Every employer wants a dream team of employees who are skilled, productive at work, and trustworthy. It's possible, but you won't get there without working some management magic.
When you're talking about your marketing team, your crew's effectiveness directly affects your company's balance sheet. If your marketing isn't working as you expect, it may be time to take a look at your team rather than launching another expensive campaign.
If you're ready to take your marketing department to the next level, try on these tips for size.
Tips for Improving Your Marketing Team
Whether you want to make the most out of the employees you have or you want to bring in new talent, our expert tips can help you get the job done.
It's impossible to know exactly how a new hire will perform when you bring them onto your team. As they settle into their new role, you'll discover that they handle some tasks better than others. In many cases, employees develop or foster skills you never knew they had.
Let's say you're a marketing firm who hired three marketing assistants to share the functions of the team: Jamie, Sam, and Alex. Over several months, it turns out that Jamie has a great rapport with your clients, while Sam and Alex struggle with this. Meanwhile, you discover that Sam has outstanding writing skills and Alex has great design taste.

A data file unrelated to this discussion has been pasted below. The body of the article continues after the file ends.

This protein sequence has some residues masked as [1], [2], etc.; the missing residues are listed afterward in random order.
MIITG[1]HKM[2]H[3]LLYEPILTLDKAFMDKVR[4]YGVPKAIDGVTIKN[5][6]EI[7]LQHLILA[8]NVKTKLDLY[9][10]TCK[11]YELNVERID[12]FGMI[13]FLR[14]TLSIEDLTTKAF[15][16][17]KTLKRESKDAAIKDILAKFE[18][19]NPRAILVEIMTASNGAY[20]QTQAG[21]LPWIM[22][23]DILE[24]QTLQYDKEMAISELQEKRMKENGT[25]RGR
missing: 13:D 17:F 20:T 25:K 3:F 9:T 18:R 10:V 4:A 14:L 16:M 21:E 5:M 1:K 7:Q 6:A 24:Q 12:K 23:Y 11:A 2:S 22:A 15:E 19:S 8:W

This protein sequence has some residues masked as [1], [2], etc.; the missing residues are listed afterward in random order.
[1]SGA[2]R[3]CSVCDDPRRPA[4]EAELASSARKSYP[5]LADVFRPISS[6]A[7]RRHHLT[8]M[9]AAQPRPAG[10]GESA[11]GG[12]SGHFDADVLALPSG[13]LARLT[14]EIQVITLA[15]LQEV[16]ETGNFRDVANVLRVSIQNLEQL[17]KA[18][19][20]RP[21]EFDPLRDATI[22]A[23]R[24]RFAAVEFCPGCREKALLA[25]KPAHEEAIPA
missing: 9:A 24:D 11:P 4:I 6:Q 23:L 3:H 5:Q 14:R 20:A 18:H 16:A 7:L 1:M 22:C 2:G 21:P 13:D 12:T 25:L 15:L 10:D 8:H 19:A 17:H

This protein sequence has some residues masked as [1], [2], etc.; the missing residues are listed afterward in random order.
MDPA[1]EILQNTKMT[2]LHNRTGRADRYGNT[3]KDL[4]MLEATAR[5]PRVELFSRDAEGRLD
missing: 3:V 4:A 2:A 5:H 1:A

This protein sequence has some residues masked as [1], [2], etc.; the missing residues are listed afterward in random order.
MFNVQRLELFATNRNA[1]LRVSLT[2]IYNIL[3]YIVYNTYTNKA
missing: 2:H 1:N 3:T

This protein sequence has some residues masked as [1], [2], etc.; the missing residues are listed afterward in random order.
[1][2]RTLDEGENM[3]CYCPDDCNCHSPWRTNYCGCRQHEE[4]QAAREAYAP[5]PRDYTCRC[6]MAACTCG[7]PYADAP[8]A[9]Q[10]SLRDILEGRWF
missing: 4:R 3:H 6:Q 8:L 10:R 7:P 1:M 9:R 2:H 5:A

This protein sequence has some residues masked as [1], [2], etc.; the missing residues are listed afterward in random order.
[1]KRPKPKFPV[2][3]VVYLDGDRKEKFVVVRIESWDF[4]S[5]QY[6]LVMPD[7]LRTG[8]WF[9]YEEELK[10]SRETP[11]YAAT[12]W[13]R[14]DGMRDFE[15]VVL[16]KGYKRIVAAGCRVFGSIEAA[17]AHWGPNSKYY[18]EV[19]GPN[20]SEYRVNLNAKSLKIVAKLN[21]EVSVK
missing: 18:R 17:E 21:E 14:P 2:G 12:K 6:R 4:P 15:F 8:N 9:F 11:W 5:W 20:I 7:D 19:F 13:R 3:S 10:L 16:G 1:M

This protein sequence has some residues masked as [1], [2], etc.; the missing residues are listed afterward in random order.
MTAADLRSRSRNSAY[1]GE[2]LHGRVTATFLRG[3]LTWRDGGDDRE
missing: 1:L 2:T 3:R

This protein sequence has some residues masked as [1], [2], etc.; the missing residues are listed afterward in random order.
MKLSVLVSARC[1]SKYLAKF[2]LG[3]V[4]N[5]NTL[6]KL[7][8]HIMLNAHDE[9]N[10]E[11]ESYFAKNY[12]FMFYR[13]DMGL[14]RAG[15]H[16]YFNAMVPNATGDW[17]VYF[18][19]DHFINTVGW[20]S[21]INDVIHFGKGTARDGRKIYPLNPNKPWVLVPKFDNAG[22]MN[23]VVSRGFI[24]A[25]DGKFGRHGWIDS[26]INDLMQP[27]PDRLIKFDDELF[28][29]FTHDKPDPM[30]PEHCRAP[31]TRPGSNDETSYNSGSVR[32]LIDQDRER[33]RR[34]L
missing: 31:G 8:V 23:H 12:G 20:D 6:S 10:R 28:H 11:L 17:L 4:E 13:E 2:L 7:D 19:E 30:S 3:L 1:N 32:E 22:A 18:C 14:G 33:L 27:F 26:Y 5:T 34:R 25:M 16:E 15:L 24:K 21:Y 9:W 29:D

In this case, you can re-organize the team so that each assistant puts his/her strengths to work. Jamie can be the Client Liaison, while Sam becomes the Head Copywriter and Alex is the Graphic Design Assistant.
Re-Evaluate Your Processes
Sometimes the problem isn't the team themselves but the tools they've been given (or the tools they're missing). This should be especially clear if you're having the same problems today as you did years ago with different employees.
One helpful strategy is to start using a predictive analytics model. The concept is simple -- doing more research about your target audience ahead of time and using that research to carefully predict the best ways to reach them with your message.